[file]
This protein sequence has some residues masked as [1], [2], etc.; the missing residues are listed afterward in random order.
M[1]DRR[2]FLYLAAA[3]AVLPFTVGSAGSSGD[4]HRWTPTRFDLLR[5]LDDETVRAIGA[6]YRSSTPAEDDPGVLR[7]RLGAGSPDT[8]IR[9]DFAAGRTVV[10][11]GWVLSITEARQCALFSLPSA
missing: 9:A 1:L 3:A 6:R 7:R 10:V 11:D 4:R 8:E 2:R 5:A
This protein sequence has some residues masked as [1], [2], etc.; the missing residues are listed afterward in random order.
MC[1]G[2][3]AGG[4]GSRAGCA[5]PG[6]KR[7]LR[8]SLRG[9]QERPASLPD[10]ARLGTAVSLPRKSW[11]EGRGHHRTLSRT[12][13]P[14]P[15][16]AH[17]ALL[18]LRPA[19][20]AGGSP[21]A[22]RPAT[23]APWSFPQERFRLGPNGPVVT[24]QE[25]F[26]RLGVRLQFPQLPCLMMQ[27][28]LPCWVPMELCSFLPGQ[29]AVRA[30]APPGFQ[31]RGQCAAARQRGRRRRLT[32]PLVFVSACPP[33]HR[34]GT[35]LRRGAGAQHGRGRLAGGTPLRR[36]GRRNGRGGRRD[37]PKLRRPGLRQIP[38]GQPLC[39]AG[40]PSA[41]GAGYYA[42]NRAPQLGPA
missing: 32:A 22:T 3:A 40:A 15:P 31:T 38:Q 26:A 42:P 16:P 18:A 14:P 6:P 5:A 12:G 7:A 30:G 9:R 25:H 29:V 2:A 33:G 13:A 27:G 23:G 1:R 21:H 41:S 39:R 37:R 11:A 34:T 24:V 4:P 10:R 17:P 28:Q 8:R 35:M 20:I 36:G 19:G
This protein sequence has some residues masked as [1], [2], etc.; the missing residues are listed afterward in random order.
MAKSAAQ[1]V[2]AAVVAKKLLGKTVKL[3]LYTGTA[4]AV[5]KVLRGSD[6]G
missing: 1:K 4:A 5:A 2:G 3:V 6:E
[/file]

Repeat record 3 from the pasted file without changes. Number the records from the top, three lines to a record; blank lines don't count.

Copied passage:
This protein sequence has some residues masked as [1], [2], etc.; the missing residues are listed afterward in random order.
MAKSAAQ[1]V[2]AAVVAKKLLGKTVKL[3]LYTGTA[4]AV[5]KVLRGSD[6]G
missing: 1:K 4:A 5:A 2:G 3:V 6:E